What motivates the choice between hard and soft law in the drafting of international commercial law, and what role does business play in the preference between the two? Broad disagreement exists in international law (IL) commentary as to motivations for reliance on soft international law. Traditionally, this commentary cast a wide gaze across both international public and private law, but debate about the use of hard or soft law is sharpened by focusing exclusively on international commercial lawmaking. Traditionally, IL commentary considered only on states' interests in crafting international law and ignored business interests. But recent scholarship has begun to question the primacy of nation-states in the making of IL. Some of this criticism is the result of empirical work – such as in the recent book Global Lawmakers, co-authored by Terence Halliday and me – which demonstrates that the state-centric focus of conventional IL theory is incomplete. These empirical studies, in turn, stand on the shoulders of theory questioning whether states alone are involved in international lawmaking. Looking specifically at international commercial lawmaking invites examination of the involvement of both public and private actors, and in particular businesses, financial institutions, and the international associations that represent their interests, in this process. States and businesses hold potentially divergent interests in the production of international commercial law, depending on the sort of law reform proposed, whether regulatory or otherwise. Soft law aids in bridging these differences in various ways – through its gap filling, advocacy, and socializing functions.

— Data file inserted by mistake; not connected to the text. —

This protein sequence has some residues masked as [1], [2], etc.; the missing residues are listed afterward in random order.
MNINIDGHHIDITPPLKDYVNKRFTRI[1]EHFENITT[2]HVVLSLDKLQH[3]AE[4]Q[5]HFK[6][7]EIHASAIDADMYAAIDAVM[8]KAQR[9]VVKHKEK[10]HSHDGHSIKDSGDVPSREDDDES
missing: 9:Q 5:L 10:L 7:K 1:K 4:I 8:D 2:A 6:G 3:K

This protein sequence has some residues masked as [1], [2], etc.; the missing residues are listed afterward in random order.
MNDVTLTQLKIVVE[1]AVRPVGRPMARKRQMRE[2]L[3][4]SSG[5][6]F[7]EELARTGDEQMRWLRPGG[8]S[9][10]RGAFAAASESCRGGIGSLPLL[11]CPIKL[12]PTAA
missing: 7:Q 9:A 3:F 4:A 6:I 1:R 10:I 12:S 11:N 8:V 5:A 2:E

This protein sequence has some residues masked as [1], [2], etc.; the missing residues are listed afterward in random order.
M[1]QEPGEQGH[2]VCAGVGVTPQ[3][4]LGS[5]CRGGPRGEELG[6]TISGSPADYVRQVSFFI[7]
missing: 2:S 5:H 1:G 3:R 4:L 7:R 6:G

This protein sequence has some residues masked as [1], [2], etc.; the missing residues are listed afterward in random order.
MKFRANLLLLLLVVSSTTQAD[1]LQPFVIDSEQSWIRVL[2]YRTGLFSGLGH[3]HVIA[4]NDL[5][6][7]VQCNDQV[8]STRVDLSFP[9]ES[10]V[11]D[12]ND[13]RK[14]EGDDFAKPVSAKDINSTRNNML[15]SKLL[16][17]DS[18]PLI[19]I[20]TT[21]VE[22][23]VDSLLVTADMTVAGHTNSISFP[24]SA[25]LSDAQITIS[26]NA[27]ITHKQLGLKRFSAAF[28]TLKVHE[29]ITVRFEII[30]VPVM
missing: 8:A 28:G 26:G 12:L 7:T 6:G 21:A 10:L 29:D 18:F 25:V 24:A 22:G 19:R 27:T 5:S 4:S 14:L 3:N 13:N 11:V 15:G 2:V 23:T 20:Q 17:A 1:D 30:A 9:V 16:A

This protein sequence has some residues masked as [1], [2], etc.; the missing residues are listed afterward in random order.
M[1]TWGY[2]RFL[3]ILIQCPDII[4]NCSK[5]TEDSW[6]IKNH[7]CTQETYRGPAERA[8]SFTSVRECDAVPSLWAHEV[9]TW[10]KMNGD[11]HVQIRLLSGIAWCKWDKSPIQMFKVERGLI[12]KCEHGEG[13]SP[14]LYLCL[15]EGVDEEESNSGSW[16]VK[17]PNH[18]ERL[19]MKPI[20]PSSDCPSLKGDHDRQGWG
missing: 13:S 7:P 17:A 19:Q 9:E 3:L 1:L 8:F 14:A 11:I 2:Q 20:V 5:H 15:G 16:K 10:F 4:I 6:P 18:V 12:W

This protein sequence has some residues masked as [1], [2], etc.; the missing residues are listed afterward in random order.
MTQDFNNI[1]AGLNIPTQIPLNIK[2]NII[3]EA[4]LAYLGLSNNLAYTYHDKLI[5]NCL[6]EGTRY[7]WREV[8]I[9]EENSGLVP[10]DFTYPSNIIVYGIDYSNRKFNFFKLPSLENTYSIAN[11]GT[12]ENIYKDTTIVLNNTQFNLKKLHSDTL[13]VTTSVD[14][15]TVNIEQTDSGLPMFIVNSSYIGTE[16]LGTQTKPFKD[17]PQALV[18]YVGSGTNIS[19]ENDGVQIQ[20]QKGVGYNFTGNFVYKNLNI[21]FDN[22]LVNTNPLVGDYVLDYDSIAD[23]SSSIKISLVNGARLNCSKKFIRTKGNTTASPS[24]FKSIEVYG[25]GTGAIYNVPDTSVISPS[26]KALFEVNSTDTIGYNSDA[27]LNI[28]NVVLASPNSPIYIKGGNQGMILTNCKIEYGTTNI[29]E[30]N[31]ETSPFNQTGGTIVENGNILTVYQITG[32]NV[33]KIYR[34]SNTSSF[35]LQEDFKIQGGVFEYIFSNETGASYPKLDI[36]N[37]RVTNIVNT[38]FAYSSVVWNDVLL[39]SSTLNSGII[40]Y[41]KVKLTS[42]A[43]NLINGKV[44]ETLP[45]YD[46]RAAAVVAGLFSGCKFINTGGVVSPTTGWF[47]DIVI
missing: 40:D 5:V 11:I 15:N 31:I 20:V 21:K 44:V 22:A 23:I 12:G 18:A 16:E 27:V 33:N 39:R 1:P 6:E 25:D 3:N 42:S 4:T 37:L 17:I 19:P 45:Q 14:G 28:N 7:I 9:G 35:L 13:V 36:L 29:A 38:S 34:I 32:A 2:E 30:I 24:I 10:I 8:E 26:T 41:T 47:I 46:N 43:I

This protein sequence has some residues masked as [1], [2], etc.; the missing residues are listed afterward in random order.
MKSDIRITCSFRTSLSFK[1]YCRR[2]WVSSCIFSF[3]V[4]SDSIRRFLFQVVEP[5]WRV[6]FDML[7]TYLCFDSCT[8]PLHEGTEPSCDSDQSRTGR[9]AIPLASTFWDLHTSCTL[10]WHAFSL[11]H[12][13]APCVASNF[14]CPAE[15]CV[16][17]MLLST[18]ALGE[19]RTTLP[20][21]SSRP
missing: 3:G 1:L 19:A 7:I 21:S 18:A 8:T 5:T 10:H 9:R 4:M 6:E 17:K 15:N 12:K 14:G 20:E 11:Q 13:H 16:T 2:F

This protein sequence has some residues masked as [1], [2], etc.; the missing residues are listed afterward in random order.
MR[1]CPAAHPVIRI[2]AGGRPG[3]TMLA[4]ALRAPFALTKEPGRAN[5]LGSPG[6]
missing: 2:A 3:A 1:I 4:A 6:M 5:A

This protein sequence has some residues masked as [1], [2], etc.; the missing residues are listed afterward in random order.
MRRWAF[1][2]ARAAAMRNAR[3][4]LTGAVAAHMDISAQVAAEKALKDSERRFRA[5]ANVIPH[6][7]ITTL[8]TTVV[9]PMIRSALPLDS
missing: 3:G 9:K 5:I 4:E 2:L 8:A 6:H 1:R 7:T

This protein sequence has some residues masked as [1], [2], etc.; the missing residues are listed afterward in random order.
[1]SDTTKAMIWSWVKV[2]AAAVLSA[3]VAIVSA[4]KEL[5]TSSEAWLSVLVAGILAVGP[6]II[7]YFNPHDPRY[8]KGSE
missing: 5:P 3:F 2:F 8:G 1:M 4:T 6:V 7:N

Soft and Hard Strategies: The Role of Business in the Crafting of International Commercial Law,
Mich. J. Int'l L.
Available at: https://repository.law.umich.edu/mjil/vol40/iss3/4